Z is for Coltrane

| February 10, 2014

John Coltrane

While reading Ingolt’s work, I’ve been thinking about Klee’s notion of taking a line out for a walk in so much as it relates to jazz improvisation. I spent a formative chunk of my life intensely studying music theory, under the influence of the major pioneers of mid-late 20th century pioneers like Coltrane and Monk. When discussing and describing the melodies we improvise over chord changes, the term most often used is “lines”. ( e.g. “Miles played some really weird lines over those changes!”)

Coltrane and Charlie Parker were two of the most significant innovators in gracefully weaving complex lines effortlessly through the formal restrictions of chord changes. I use the term ‘weaving’ in a similar sense to the notion of the ‘hyperbolic space‘ of the woven sculptures that we examined in class last week. It’s the notion of taking a confined space, and maximizing the amount of movement that can be embodied and carved out within it, through line-weaving. A sort of a maximalization of restricted space through exaggerated lines.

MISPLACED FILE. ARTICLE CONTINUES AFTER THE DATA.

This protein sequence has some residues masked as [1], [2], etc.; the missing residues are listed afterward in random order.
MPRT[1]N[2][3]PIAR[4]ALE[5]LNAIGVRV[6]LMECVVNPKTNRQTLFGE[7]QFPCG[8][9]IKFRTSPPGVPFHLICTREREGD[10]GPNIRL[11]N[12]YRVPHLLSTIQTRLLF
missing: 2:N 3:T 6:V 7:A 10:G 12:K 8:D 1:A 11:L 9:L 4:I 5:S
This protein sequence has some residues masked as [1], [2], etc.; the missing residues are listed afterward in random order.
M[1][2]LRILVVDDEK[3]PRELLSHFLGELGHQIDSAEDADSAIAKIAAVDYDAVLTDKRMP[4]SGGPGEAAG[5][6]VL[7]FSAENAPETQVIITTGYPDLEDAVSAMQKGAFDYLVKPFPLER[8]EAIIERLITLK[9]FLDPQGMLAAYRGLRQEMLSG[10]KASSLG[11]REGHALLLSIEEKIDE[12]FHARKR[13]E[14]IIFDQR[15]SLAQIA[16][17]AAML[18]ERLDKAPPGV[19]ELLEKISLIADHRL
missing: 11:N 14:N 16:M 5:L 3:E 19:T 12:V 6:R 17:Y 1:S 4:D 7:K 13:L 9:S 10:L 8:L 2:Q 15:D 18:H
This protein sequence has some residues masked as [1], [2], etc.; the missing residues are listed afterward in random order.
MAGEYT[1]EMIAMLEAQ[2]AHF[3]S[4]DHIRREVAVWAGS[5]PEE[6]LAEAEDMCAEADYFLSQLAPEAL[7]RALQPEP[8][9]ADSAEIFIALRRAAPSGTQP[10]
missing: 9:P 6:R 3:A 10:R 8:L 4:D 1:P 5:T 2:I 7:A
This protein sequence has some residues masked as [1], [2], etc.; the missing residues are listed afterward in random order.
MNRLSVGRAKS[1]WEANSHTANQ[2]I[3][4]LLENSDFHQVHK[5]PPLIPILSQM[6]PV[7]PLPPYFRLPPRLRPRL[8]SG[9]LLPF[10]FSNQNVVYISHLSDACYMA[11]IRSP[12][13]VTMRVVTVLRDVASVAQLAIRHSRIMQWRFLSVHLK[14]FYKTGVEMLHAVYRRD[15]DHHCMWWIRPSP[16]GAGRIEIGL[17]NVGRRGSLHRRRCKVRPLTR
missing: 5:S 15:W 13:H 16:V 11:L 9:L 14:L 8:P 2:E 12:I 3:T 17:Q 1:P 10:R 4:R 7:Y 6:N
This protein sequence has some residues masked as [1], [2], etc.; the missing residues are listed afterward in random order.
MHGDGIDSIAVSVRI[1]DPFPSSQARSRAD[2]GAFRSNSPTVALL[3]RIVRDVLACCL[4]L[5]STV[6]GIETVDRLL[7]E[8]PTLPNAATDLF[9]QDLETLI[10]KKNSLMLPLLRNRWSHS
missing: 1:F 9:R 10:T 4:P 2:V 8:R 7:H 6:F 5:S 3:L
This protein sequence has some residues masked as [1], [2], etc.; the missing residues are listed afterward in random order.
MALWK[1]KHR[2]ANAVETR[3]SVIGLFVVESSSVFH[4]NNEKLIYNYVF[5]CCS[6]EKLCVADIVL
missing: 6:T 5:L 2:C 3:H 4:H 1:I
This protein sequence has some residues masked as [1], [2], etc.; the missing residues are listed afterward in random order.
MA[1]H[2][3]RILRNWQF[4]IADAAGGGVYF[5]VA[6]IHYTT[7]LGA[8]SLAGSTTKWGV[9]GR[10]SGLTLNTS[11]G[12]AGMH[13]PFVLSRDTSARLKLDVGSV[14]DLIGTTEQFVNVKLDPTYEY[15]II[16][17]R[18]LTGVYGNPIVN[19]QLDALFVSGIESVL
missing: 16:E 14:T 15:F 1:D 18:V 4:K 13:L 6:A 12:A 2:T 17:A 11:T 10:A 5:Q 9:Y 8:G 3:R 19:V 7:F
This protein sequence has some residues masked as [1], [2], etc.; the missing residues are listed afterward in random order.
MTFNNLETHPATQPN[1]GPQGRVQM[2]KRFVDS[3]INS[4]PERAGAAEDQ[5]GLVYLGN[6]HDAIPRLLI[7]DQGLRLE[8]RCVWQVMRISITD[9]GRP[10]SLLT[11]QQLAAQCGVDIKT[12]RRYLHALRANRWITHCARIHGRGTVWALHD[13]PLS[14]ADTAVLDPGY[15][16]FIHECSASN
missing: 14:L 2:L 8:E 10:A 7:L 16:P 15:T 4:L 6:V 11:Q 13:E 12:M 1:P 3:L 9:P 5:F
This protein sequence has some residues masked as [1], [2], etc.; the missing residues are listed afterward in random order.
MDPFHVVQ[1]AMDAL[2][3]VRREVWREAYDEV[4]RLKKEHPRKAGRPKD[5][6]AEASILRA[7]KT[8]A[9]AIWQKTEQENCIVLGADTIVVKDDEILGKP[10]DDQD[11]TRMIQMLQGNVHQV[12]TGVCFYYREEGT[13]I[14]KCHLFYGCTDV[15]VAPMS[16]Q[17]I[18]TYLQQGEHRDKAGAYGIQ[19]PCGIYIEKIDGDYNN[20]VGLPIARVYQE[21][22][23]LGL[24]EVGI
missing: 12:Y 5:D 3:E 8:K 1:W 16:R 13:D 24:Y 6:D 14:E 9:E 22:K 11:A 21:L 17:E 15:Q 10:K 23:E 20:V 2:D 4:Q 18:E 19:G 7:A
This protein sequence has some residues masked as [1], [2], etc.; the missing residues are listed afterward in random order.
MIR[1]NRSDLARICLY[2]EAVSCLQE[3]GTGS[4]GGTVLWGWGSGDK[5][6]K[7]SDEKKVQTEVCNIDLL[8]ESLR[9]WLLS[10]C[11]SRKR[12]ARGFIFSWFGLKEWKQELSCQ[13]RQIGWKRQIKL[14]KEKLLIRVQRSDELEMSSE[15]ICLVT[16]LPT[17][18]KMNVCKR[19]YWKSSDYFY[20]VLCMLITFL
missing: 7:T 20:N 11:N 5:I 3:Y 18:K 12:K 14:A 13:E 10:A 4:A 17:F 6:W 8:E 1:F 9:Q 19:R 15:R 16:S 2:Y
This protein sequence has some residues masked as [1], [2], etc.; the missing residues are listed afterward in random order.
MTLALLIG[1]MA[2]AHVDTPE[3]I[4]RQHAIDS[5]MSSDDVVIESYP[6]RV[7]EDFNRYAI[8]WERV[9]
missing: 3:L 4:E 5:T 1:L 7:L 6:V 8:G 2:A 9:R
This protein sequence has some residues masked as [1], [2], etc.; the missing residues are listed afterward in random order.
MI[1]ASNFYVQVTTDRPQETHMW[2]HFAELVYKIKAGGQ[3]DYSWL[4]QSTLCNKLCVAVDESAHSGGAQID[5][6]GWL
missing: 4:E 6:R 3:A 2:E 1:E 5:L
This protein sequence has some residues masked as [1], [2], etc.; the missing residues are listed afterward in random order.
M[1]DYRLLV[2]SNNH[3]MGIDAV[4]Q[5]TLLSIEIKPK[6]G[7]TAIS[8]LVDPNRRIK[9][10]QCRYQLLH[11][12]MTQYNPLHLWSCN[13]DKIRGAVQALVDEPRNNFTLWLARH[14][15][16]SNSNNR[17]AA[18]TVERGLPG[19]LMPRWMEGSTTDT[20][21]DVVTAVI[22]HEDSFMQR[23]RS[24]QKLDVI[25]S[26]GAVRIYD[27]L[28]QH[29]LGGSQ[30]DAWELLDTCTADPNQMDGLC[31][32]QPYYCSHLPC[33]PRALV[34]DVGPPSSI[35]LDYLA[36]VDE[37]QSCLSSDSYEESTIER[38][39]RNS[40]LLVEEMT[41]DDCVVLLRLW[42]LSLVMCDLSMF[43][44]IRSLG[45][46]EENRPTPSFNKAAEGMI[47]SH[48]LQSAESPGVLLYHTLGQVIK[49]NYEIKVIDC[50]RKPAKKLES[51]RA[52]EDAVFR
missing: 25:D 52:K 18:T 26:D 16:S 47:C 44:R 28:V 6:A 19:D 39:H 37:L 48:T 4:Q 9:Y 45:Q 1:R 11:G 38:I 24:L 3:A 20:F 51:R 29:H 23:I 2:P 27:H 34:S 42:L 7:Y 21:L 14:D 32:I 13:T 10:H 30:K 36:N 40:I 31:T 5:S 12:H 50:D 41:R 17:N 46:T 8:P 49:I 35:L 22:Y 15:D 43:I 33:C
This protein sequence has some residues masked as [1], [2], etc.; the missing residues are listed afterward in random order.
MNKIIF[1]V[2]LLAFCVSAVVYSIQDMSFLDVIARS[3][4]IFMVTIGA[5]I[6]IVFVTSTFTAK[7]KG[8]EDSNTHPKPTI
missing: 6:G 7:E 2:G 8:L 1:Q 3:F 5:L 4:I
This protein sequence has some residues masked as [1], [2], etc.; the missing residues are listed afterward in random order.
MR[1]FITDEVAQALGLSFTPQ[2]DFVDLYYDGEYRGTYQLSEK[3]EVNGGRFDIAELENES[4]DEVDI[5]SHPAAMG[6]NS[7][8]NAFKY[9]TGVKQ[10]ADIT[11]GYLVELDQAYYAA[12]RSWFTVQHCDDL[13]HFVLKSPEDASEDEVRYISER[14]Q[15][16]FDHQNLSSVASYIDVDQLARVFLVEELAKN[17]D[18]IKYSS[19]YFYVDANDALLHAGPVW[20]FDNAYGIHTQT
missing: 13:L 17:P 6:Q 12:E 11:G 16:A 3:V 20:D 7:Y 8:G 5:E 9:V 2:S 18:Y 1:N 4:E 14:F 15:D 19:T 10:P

To that end, I want to share this animation of John Coltrane’s “Giant Steps” solo, widely regarded as a groundbreaking work in creating a new style of playing really fast lines above/within/around/through rapidly moving chord changes. If you think of the chord changes as tetris-like obstacles that shift bar by bar as irregularly-shaped blocks, the goal is to (expressively!) create intricate and compelling melodies in the harmonic spaces the chords create. And Coltrane did that in a way that no one had heard before.

I think this animation captures some of the pyrotechnics of the solo, while reinforcing that despite the seemingly effortless flow, the soaring freedom of his expressive lines, Coltrane was working within really tight, confined harmonic spaces (as symbolized by the angular geometry of the animation).

Watch and enjoy…